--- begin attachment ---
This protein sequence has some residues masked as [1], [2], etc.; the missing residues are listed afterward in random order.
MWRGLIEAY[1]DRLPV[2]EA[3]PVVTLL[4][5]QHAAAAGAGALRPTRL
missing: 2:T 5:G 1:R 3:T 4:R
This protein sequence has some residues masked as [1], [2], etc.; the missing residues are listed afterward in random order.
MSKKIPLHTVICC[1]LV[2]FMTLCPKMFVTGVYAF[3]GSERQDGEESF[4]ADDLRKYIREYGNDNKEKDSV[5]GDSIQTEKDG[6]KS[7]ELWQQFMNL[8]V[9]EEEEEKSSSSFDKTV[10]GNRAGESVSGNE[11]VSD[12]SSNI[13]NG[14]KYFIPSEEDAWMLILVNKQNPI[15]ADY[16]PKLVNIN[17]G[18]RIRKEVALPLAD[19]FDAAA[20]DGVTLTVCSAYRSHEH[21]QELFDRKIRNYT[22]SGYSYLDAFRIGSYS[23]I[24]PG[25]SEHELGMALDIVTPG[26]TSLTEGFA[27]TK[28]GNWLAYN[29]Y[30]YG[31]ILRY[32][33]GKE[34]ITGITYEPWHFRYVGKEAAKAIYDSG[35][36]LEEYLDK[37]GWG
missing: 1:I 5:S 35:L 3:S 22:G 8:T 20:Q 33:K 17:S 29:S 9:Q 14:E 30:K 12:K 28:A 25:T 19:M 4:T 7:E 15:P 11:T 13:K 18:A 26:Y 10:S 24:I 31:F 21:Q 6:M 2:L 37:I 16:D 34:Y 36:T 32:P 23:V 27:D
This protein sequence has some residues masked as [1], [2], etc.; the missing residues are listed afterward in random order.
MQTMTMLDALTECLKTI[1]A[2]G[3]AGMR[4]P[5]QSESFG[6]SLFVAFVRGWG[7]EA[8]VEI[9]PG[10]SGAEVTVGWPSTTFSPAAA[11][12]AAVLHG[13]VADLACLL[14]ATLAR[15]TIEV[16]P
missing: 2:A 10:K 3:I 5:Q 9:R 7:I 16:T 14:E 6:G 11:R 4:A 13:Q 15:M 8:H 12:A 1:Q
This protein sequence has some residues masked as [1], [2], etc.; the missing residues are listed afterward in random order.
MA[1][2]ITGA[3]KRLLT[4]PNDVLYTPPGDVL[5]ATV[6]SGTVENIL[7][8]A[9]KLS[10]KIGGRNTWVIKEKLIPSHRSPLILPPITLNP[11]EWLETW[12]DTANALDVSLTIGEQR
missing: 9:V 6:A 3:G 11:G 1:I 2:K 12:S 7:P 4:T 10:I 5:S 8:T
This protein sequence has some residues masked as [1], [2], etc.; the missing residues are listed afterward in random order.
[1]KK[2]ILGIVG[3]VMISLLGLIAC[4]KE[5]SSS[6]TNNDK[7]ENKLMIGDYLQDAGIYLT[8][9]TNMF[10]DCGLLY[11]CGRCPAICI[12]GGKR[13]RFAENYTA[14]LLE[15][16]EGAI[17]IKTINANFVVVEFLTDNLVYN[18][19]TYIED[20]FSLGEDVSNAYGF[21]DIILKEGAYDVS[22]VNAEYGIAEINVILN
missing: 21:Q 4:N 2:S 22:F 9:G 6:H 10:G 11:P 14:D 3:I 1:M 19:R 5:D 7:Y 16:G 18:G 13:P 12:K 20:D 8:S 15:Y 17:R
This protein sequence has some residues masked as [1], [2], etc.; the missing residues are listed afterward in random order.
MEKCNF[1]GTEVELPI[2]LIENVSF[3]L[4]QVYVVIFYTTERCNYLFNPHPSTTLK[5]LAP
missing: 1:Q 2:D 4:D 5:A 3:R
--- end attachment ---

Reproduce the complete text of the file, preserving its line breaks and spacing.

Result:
This protein sequence has some residues masked as [1], [2], etc.; the missing residues are listed afterward in random order.
MWRGLIEAY[1]DRLPV[2]EA[3]PVVTLL[4][5]QHAAAAGAGALRPTRL
missing: 2:T 5:G 1:R 3:T 4:R
This protein sequence has some residues masked as [1], [2], etc.; the missing residues are listed afterward in random order.
MSKKIPLHTVICC[1]LV[2]FMTLCPKMFVTGVYAF[3]GSERQDGEESF[4]ADDLRKYIREYGNDNKEKDSV[5]GDSIQTEKDG[6]KS[7]ELWQQFMNL[8]V[9]EEEEEKSSSSFDKTV[10]GNRAGESVSGNE[11]VSD[12]SSNI[13]NG[14]KYFIPSEEDAWMLILVNKQNPI[15]ADY[16]PKLVNIN[17]G[18]RIRKEVALPLAD[19]FDAAA[20]DGVTLTVCSAYRSHEH[21]QELFDRKIRNYT[22]SGYSYLDAFRIGSYS[23]I[24]PG[25]SEHELGMALDIVTPG[26]TSLTEGFA[27]TK[28]GNWLAYN[29]Y[30]YG[31]ILRY[32][33]GKE[34]ITGITYEPWHFRYVGKEAAKAIYDSG[35][36]LEEYLDK[37]GWG
missing: 1:I 5:S 35:L 3:S 22:G 8:T 20:Q 33:K 17:S 29:S 9:Q 14:E 30:K 12:K 28:A 25:T 19:M 4:T 7:E 15:P 11:T 13:K 18:A 26:Y 10:S 24:I 31:F 21:Q 6:M 2:L 37:I 16:D 34:Y 36:T 32:P 23:V 27:D
This protein sequence has some residues masked as [1], [2], etc.; the missing residues are listed afterward in random order.
MQTMTMLDALTECLKTI[1]A[2]G[3]AGMR[4]P[5]QSESFG[6]SLFVAFVRGWG[7]EA[8]VEI[9]PG[10]SGAEVTVGWPSTTFSPAAA[11][12]AAVLHG[13]VADLACLL[14]ATLAR[15]TIEV[16]P
missing: 2:A 10:K 3:I 5:Q 9:R 7:I 16:T 14:E 6:G 11:R 4:A 13:Q 15:M 8:H 12:A 1:Q
This protein sequence has some residues masked as [1], [2], etc.; the missing residues are listed afterward in random order.
MA[1][2]ITGA[3]KRLLT[4]PNDVLYTPPGDVL[5]ATV[6]SGTVENIL[7][8]A[9]KLS[10]KIGGRNTWVIKEKLIPSHRSPLILPPITLNP[11]EWLETW[12]DTANALDVSLTIGEQR
missing: 9:V 6:A 3:G 11:G 1:I 2:K 12:S 7:P 4:T 10:I 5:S 8:T
This protein sequence has some residues masked as [1], [2], etc.; the missing residues are listed afterward in random order.
[1]KK[2]ILGIVG[3]VMISLLGLIAC[4]KE[5]SSS[6]TNNDK[7]ENKLMIGDYLQDAGIYLT[8][9]TNMF[10]DCGLLY[11]CGRCPAICI[12]GGKR[13]RFAENYTA[14]LLE[15][16]EGAI[17]IKTINANFVVVEFLTDNLVYN[18][19]TYIED[20]FSLGEDVSNAYGF[21]DIILKEGAYDVS[22]VNAEYGIAEINVILN
missing: 21:Q 4:N 2:S 22:F 9:G 6:H 10:G 11:P 14:D 3:I 1:M 19:R 5:D 7:Y 16:G 18:G 13:P 12:K 20:D 8:S 15:Y 17:R
This protein sequence has some residues masked as [1], [2], etc.; the missing residues are listed afterward in random order.
MEKCNF[1]GTEVELPI[2]LIENVSF[3]L[4]QVYVVIFYTTERCNYLFNPHPSTTLK[5]LAP
missing: 1:Q 2:D 4:D 5:A 3:R